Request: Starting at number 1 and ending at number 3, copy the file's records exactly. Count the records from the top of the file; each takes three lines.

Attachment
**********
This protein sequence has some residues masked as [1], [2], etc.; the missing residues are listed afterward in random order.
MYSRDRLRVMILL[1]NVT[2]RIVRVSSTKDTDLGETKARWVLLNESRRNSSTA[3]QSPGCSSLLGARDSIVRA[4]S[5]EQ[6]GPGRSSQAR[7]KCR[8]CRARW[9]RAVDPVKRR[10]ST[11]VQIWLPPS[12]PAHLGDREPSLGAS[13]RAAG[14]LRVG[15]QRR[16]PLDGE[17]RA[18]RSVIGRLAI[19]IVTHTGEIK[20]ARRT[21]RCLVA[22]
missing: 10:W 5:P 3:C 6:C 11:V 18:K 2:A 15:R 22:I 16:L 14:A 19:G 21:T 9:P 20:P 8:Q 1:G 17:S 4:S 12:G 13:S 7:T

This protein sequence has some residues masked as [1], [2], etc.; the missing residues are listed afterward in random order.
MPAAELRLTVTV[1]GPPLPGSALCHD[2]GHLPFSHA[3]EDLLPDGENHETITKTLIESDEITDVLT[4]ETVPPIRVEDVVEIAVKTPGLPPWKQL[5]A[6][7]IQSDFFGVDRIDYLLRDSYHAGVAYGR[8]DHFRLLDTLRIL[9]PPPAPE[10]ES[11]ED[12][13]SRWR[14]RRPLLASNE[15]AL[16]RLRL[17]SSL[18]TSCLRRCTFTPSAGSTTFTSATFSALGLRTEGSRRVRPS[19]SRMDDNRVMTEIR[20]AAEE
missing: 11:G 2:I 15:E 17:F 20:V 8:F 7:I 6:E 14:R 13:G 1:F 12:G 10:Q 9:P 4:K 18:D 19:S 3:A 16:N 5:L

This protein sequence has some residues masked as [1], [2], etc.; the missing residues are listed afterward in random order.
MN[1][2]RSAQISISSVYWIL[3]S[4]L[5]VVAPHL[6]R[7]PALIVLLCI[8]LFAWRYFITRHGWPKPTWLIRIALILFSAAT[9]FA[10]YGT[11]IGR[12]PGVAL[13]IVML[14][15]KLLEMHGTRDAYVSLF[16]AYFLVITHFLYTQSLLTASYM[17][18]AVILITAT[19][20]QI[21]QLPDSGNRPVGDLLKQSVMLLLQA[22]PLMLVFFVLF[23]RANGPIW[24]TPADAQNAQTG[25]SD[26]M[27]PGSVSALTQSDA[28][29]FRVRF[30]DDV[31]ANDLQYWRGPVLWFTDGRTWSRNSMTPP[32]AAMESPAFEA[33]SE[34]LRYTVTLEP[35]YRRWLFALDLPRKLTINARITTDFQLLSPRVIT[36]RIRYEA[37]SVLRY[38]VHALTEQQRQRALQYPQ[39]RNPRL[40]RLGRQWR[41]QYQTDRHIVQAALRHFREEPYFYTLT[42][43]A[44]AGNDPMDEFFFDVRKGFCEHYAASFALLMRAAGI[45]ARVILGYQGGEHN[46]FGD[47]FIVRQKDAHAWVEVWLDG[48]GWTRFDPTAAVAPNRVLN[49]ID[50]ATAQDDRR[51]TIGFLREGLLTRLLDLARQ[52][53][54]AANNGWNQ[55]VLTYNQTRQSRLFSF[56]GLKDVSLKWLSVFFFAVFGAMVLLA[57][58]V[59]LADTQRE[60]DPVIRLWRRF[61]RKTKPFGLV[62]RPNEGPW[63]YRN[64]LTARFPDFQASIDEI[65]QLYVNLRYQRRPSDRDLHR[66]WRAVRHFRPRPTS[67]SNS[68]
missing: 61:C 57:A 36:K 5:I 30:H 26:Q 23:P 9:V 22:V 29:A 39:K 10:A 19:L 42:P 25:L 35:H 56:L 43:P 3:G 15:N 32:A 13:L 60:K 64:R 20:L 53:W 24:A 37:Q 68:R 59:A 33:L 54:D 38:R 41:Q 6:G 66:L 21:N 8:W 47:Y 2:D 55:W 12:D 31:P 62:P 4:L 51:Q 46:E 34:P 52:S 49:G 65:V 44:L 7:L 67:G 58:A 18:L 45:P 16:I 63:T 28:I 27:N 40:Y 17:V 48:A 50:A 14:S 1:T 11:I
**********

This protein sequence has some residues masked as [1], [2], etc.; the missing residues are listed afterward in random order.
MYSRDRLRVMILL[1]NVT[2]RIVRVSSTKDTDLGETKARWVLLNESRRNSSTA[3]QSPGCSSLLGARDSIVRA[4]S[5]EQ[6]GPGRSSQAR[7]KCR[8]CRARW[9]RAVDPVKRR[10]ST[11]VQIWLPPS[12]PAHLGDREPSLGAS[13]RAAG[14]LRVG[15]QRR[16]PLDGE[17]RA[18]RSVIGRLAI[19]IVTHTGEIK[20]ARRT[21]RCLVA[22]
missing: 10:W 5:P 3:C 6:C 11:V 18:K 2:A 15:R 22:I 16:L 14:A 19:G 21:T 9:P 20:P 8:Q 1:G 17:S 4:S 12:G 13:S 7:T

This protein sequence has some residues masked as [1], [2], etc.; the missing residues are listed afterward in random order.
MPAAELRLTVTV[1]GPPLPGSALCHD[2]GHLPFSHA[3]EDLLPDGENHETITKTLIESDEITDVLT[4]ETVPPIRVEDVVEIAVKTPGLPPWKQL[5]A[6][7]IQSDFFGVDRIDYLLRDSYHAGVAYGR[8]DHFRLLDTLRIL[9]PPPAPE[10]ES[11]ED[12][13]SRWR[14]RRPLLASNE[15]AL[16]RLRL[17]SSL[18]TSCLRRCTFTPSAGSTTFTSATFSALGLRTEGSRRVRPS[19]SRMDDNRVMTEIR[20]AAEE
missing: 11:G 2:I 15:E 17:F 20:V 8:F 7:I 6:E 14:R 13:G 1:F 12:G 10:Q 9:P 4:K 18:D 19:S 3:A 16:N 5:L

This protein sequence has some residues masked as [1], [2], etc.; the missing residues are listed afterward in random order.
MN[1][2]RSAQISISSVYWIL[3]S[4]L[5]VVAPHL[6]R[7]PALIVLLCI[8]LFAWRYFITRHGWPKPTWLIRIALILFSAAT[9]FA[10]YGT[11]IGR[12]PGVAL[13]IVML[14][15]KLLEMHGTRDAYVSLF[16]AYFLVITHFLYTQSLLTASYM[17][18]AVILITAT[19][20]QI[21]QLPDSGNRPVGDLLKQSVMLLLQA[22]PLMLVFFVLF[23]RANGPIW[24]TPADAQNAQTG[25]SD[26]M[27]PGSVSALTQSDA[28][29]FRVRF[30]DDV[31]ANDLQYWRGPVLWFTDGRTWSRNSMTPP[32]AAMESPAFEA[33]SE[34]LRYTVTLEP[35]YRRWLFALDLPRKLTINARITTDFQLLSPRVIT[36]RIRYEA[37]SVLRY[38]VHALTEQQRQRALQYPQ[39]RNPRL[40]RLGRQWR[41]QYQTDRHIVQAALRHFREEPYFYTLT[42][43]A[44]AGNDPMDEFFFDVRKGFCEHYAASFALLMRAAGI[45]ARVILGYQGGEHN[46]FGD[47]FIVRQKDAHAWVEVWLDG[48]GWTRFDPTAAVAPNRVLN[49]ID[50]ATAQDDRR[51]TIGFLREGLLTRLLDLARQ[52][53][54]AANNGWNQ[55]VLTYNQTRQSRLFSF[56]GLKDVSLKWLSVFFFAVFGAMVLLA[57][58]V[59]LADTQRE[60]DPVIRLWRRF[61]RKTKPFGLV[62]RPNEGPW[63]YRN[64]LTARFPDFQASIDEI[65]QLYVNLRYQRRPSDRDLHR[66]WRAVRHFRPRPTS[67]SNS[68]
missing: 61:C 57:A 36:K 5:I 30:H 26:Q 23:P 9:V 22:V 29:A 39:K 10:A 19:L 42:P 25:L 35:H 56:L 43:P 3:G 15:N 32:A 13:L 60:K 64:R 20:L 53:W 24:A 37:Q 68:R 59:A 33:L 54:D 38:R 41:Q 6:G 66:L 21:N 8:W 47:Y 2:D 55:W 12:D 31:P 62:P 4:L 51:Q 46:E 34:P 52:S 49:G 65:V 44:L 7:L 67:G 58:A 18:L 45:P 16:I 63:T 28:I 27:N 40:Y 17:V 48:A 50:A 14:S 1:T 11:I